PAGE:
Net Neutrality: A Further Take on the Debate

Progress & Freedom Foundation: Progress on Point, Vol. 16, No. 26, December 2009

19 Pages Posted: 2 Jun 2010

See all articles by Barbara S. Esbin

Barbara S. Esbin

Federal Communications Commission

Date Written: December 9, 2009


The case for regulating the Internet has not been made. Proposed rules mandating network neutrality are not in response to evidence of market failure or widespread consumer harm, could deter investment in broadband deployment, and raise First Amendment concerns.

Regulatory advocates' assertions that the Internet has always been a “neutral” network and “we now suddenly cannot trust broadband network operators to discriminate in the handling of Internet traffic in socially beneficial ways, so we must outlaw their ability to do so at all” is flawed and there has always been prioritization of traffic. By requiring operators to request permission before changing the way they managed network traffic, such rules would freeze in place today's Internet operations and business models, and interfere with the organic change that has characterized the Internet ecosystem.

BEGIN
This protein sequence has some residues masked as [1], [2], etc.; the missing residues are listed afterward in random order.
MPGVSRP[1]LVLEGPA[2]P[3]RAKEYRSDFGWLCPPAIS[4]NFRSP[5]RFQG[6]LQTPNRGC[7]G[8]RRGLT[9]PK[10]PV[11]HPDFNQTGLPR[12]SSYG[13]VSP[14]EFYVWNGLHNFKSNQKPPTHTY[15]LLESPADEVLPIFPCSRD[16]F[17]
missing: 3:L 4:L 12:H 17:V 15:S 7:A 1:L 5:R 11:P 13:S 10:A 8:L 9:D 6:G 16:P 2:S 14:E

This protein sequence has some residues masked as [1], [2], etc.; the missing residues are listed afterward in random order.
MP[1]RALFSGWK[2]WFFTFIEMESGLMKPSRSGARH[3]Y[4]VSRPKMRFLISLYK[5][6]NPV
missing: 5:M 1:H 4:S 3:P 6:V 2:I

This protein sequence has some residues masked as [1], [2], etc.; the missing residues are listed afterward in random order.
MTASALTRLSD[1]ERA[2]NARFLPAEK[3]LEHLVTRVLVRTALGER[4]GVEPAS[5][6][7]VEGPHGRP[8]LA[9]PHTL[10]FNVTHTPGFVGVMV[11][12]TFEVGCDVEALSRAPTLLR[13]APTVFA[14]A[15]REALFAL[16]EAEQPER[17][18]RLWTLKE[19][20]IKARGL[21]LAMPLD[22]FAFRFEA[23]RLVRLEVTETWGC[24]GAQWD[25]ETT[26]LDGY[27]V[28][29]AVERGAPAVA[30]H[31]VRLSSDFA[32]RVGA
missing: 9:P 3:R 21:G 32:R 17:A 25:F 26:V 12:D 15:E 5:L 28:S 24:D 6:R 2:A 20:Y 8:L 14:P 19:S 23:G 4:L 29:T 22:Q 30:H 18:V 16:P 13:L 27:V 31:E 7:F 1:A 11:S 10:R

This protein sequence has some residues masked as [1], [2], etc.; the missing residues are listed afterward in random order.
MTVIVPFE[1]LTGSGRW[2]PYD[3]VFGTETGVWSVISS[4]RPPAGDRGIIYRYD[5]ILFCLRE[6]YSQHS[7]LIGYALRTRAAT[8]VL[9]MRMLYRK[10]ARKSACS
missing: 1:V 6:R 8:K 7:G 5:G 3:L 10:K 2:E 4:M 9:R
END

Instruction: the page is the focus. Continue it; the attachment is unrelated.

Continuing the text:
A 2007 Federal Trade Commission report found no evidence of failure in the broadband market and neither the FCC nor proponents of network neutrality regulation point to any significant changes in either market structure or provider behavior in the interim to support the conclusion that we are now at risk of the loss of Internet freedoms enjoyed by users. Moreover, if broadband markets are not sufficiently competitive to adequately protect consumers, steps should be taken to improve competitiveness as opposed to regulating network management practices. Additionally, financial analysts have warned that imposing regulatory constraints on ISPs would inhibit broadband investment.

Regarding “free speech” concerns, it highly unlikely that companies would monitor and censor individual communications on a widespread basis given the sheer volume of traffic on these networks and scant documented cases. Furthermore, protection against censorship by a private entity is does not fall under First Amendment protection. In fact, network neutrality rules will constitute unacceptable interference with the protected speech and press rights of broadband ISPs.

Keywords: Two Takes, Andrew Schwartzman, Media Access Project, FCC, Net/Network Neutrality, broadband market, broadband deployment, ISP, market failure, market competition, broadband competition, network providers, network management, David Clark, free speech, free market, broadband regulation

JEL Classification: D7, D73, K23, K21, L21, L5, L51, L52, L63, L82, L96, L98

Suggested Citation

Esbin, Barbara S., Net Neutrality: A Further Take on the Debate (December 9, 2009). Progress & Freedom Foundation: Progress on Point, Vol. 16, No. 26, December 2009, Available at SSRN:

Barbara S. Esbin (Contact Author)

Federal Communications Commission ( email )

445 12th Street SW
Rm. TW-B204
Washington, DC 20554
United States
202 418-0535 (Phone)

Do you have a job opening that you would like to promote on SSRN?

Paper statistics

Abstract Views
PlumX Metrics